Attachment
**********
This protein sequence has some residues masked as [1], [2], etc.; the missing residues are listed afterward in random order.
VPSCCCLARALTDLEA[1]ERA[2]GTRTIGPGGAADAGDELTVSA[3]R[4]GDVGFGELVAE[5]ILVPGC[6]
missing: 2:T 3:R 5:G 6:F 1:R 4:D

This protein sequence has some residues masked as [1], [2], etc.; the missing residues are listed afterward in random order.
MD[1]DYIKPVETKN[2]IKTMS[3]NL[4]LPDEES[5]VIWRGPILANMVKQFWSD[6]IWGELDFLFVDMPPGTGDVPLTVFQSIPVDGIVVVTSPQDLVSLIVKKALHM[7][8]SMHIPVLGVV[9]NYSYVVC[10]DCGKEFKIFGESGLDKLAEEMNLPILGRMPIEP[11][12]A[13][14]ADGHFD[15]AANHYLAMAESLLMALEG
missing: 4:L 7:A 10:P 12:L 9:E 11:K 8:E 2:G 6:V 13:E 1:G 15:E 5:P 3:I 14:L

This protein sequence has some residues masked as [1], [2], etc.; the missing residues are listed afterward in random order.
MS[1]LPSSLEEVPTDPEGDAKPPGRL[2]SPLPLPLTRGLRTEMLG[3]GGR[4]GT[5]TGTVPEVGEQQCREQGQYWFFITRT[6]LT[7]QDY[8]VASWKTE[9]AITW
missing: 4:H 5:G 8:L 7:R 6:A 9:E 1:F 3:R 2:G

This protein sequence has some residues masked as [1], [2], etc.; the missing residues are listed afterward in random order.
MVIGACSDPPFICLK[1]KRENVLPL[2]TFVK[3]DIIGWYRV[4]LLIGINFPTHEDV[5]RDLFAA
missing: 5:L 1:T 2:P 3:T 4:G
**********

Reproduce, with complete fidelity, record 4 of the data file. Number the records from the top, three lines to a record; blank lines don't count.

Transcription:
This protein sequence has some residues masked as [1], [2], etc.; the missing residues are listed afterward in random order.
MVIGACSDPPFICLK[1]KRENVLPL[2]TFVK[3]DIIGWYRV[4]LLIGINFPTHEDV[5]RDLFAA
missing: 5:L 1:T 2:P 3:T 4:G